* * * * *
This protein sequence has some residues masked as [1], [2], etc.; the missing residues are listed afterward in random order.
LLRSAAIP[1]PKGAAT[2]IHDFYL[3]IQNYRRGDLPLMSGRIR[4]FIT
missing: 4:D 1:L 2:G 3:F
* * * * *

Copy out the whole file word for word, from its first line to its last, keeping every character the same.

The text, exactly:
This protein sequence has some residues masked as [1], [2], etc.; the missing residues are listed afterward in random order.
LLRSAAIP[1]PKGAAT[2]IHDFYL[3]IQNYRRGDLPLMSGRIR[4]FIT
missing: 4:D 1:L 2:G 3:F